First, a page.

Several weeks ago we began to look at the aspect of Humility as taught and modeled by Jesus Christ as he walked the streets of Palestine. Humility is a word we throw around a lot, especially in Christian circles. We may have an understanding of the word, but we know how much more difficult it is to actually put into practice. We have just recently come through the Easter weekend, and there are some very well-known stories situated within this final week of Jesus’ life that teach us the ultimate expression of humility. The most well-known example of humility took place at the Last Supper when Jesus unexpectedly surprised his disciples by washing their feet (John 13:1-17). In this situation, I think Peter emerges as the hero by the way he reacted to Jesus' action. Why? Because Peter understood what was going on here, the leader was taking on the role of the servant, the boss was serving the employee. And he would have none of it! But in this act of humility Jesus demonstrated the extent of his love for his disciples, including Peter as well as the one who would be called the Betrayer.
In contrast, there is another awkward foot-washing story found in Luke 7:36-47. In this story Jesus was the guest of a prominent Pharisee when their visit was interrupted by a woman of “ill-repute”. She washed Jesus feet with her tears and dried them with her hair. Awkward!
Why would she do that? It was an expression of sincere gratitude! She didn’t care about social norms or customs or etiquette. Much was forgiven so she has much to be grateful for. That’s the attitude of humility, an attitude that Jesus chastises his host for lacking! In the Upper Room, Jesus also upset the social norm. He did this by choosing to stoop down on his knees and wash the feet of his “inferioriors” (is that even a word?).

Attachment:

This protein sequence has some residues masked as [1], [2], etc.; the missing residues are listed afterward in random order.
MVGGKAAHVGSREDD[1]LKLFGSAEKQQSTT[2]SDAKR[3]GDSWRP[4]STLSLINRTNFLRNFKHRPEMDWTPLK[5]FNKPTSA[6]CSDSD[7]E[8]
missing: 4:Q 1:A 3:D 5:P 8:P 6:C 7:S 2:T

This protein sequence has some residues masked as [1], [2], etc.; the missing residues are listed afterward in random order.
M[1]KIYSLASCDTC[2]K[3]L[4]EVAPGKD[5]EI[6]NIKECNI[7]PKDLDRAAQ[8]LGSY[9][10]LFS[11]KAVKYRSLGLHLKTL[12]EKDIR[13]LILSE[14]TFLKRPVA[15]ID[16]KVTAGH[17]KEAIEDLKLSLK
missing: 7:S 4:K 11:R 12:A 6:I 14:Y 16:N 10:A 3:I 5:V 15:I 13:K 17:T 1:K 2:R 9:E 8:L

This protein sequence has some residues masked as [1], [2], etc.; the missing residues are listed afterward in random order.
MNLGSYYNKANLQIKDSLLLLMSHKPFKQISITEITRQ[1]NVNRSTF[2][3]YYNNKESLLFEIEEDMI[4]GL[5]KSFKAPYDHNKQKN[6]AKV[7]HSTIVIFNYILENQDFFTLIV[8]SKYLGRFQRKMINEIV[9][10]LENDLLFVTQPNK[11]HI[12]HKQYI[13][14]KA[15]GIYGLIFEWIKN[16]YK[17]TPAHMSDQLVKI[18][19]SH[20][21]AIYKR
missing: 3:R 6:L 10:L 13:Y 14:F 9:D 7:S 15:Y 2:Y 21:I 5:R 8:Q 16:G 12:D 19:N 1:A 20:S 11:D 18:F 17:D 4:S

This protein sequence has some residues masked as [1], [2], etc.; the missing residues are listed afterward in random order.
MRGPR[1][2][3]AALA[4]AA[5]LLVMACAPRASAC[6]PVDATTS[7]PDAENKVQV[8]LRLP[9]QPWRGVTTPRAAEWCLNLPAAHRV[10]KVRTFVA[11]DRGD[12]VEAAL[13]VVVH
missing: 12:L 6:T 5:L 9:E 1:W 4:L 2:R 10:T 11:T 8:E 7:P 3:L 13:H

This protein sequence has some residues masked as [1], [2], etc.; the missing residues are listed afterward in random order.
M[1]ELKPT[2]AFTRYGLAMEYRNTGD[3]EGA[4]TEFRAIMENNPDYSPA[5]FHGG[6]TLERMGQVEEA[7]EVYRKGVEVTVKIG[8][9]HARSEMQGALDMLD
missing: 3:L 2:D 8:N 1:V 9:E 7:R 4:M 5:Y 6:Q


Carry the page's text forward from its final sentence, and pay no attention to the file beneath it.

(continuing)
So what? Consider this for a moment, up to this point in the Gospel of John we read about Jesus doing work that no one else had ever done before, nor could do: change water into wine, give sight to the blind, or raising the dead. But here in John 13 we see Jesus doing what almost anyone can do,but what very few of us would want to do. Wash feet!
We may all aspire to be the hero of the day - score the game-winning goal, dazzle the crowd with that stunning dribble that results in high-light plays - and some of us may be able to do such things, once in a while. Yet there is one thing we can all do, each and every day: we can serve; we can adopt an attitude of humility and surprise someone by choosing to serve.
We can all do that ... but do we want to?